I stepped out of the changing room in my blue and
yellow one-piece bathing suit. Over one shoulder was
draped my big beach blanket and over my other shoulder
was draped my cloth bag containing my beach visit
essentials: suntan oil, a bottle of mineral water, two
sandwiches and a bag of fat-free chips. A beach umbrel-
la stuck under my right arm, resting atop the swell of
my right breast.
The boys stopped and stared, as did the girls, as I
walked through the little brick pavillion. My 68 inch
bosoms heaved and quaked in my bathing suit like two
Stepping from cool concrete and shade to warm sand and
bright sun, I hit the beach. The sandy shore was lit-
tered with bodies, all of which were laying about like
driftwood scattered after a storm. I found my spot in
the midst of stares and whispering, dropped my beach
paraphenalia and claimed my territory with the ka-chunk
of the beach umbrella pole.
I had been laying there, under the glare of the sun off
my well-oiled body, when the sound of hoots and whis-
tles shattered my tranquility.
“Hey, Miss Jugs, play some volleyball!” and “Maybe we
can climb those sand dunes!” came from a group of young
men walking by my locale. I sat up and smiled at them,
my nipples hardened at their stares and jeering. I
leaned back, breasts jutting full up, and gave a twist
that sent my heavy bosom into a sloppy sway from left
to right and left to right. The guys responded with
more hoots and shouts. I cut them short with a sway of
my middle finger.
“Go suck air!” a guy replied to my gesture. I didn’t
see the beachball until it was in my face.
The multi-colored beachball hit me square in the face.
The shock sent me backwards and the ball rolled down,
up over my bust and was caught in the “basket” my bulg-
ing breasts, bellie and bent knees had made. I laid
there on my back with hands grasping the beachball that
lay atop my stomach.
“You” I felt peculiar. “jerks?”
There was a tingling within my belly. An odd sensation.
A slight pressure. I looked to the peaks of my breasts,
eyeing the beachball. I saw the big beachball actually
rise up, like a multi-colored moon rising above two
blue and yellow draped mountians. “What’s happening?”
I slid one hand under the beachball, running my fingers
over my bathing suit. I was surprised to find my tummy
with a definite swell to it now compared to its trim
flatteness it had been mere seconds ago. I felt the
stem of the beachball, the air intake nozzle sticking
downward, poking into my suit where my belly button was
located. I realized something was amiss and grasped the
“Oh my gosh!” I cried feeling the beachball actually
shrinking in size while my tummy, my once slim little
tummy pushing up and up and up.
The beachball grew smaller. Its skin growing loose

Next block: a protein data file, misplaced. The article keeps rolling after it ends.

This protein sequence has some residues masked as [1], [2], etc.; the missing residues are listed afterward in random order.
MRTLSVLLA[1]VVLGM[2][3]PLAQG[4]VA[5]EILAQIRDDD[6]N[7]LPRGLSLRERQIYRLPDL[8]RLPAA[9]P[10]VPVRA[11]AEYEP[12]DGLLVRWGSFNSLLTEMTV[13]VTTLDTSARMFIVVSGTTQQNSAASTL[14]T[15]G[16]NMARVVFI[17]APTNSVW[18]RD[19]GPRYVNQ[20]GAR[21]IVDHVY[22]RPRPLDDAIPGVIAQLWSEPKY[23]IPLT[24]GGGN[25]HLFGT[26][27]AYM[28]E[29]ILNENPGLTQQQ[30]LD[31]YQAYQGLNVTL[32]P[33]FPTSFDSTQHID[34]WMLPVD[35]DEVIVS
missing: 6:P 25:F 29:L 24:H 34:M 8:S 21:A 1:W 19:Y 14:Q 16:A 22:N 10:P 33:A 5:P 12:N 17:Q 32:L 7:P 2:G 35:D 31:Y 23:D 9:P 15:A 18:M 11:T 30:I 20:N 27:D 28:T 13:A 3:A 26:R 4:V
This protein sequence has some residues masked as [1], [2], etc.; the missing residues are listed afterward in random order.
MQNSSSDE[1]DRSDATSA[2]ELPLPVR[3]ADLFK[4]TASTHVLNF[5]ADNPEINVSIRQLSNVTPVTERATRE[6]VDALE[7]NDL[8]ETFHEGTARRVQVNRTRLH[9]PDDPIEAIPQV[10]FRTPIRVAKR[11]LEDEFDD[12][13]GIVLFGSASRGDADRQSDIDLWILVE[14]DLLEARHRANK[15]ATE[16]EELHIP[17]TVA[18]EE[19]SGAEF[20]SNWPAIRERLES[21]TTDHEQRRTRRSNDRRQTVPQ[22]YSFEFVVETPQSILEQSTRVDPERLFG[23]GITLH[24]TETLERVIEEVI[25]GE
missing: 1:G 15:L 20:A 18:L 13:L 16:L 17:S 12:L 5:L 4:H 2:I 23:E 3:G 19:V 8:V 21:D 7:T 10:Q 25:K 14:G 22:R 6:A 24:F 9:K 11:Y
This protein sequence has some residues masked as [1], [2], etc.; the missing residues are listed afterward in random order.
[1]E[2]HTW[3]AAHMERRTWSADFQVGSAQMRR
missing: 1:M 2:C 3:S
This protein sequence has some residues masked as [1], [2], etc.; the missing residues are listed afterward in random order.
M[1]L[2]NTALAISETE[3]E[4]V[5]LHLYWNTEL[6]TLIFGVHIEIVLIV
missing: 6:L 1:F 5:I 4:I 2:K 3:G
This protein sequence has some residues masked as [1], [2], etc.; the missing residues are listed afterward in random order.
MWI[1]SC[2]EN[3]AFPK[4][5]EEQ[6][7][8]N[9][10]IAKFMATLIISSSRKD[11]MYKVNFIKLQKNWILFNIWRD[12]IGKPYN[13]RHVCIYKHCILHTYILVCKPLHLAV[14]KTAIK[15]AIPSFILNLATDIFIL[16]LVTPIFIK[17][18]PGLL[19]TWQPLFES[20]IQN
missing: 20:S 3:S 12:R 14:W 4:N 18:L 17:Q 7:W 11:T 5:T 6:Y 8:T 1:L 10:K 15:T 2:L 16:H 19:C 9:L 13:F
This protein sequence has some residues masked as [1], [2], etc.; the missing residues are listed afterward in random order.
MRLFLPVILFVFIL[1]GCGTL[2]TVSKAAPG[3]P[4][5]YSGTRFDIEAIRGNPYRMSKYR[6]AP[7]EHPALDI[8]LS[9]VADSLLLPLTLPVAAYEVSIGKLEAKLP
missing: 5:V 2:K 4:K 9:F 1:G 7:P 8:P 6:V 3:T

against my hands that were pressing against it. As the
skin of the big beachball finally collapsed into a
lifeless husk on top of me, I found my hands now rest-
ing on a huge dome-shaped bulge, my new ballooned up
belly. I moved the lifeless shell of beachball away and
laid there running my little hands over and over my
expanded tummy. My suit had contained my new blossoming
“Mommy, look at that pregnant lady.” I turned my head
to the right to see a little girl and her mother walk-
ing near. The little girl was pointing at my huge belly
and her mother was staring in awe.
“Let’s leave her alone,” the mother said and hurried
on. I wondered why the woman was acting so odd. It was
as if she had never seen a pregnant woman before.
That’s when I felt my suit shift. I gasped, feeling
again that strange sensation within me. I was continu-
ing to swell up.
“No! No! No!” I cried as my suit tightened and my hands
rested on my ballooning belly. I grew bigger and bigger
and bigger. It wasn’t stopping. I was somehow still
taking in air, my belly blowing up like a giant beach-
ball. It wasn’t going to stop! It wasn’t going to stop!
I was getting too big!
My mind did a woop-de-do in my skull. The sun sank on
its side, slipping down the angling blue sky like an
egg yoke splattered against a wall. The waves and the
sound of the people all about me faded out as did my
senses. I passed out, tummy still inflating.
I came to in the shade of the brick pavilion. I was
still on my back. Two tanned men with red and white
shorts stood by.
“You alright, ma’am?” one of the men politely asked. A
small crowd had formed behind them.
“I think so,” I said forgeting for a second where I had
been and what had happened.
The two men helped me off a gurney. I almost fell for-
ward, gasping. My eyes caught sight, below my heavy big
bust, my huge round belly that stuck out as if I had
swallowed five beachballs.
“Are you sure you are okay?” the other life guard
“Ummm I’ll be fine,” I smiled, my hands resting on my
“Motherhood is swell.”
What was I going to do?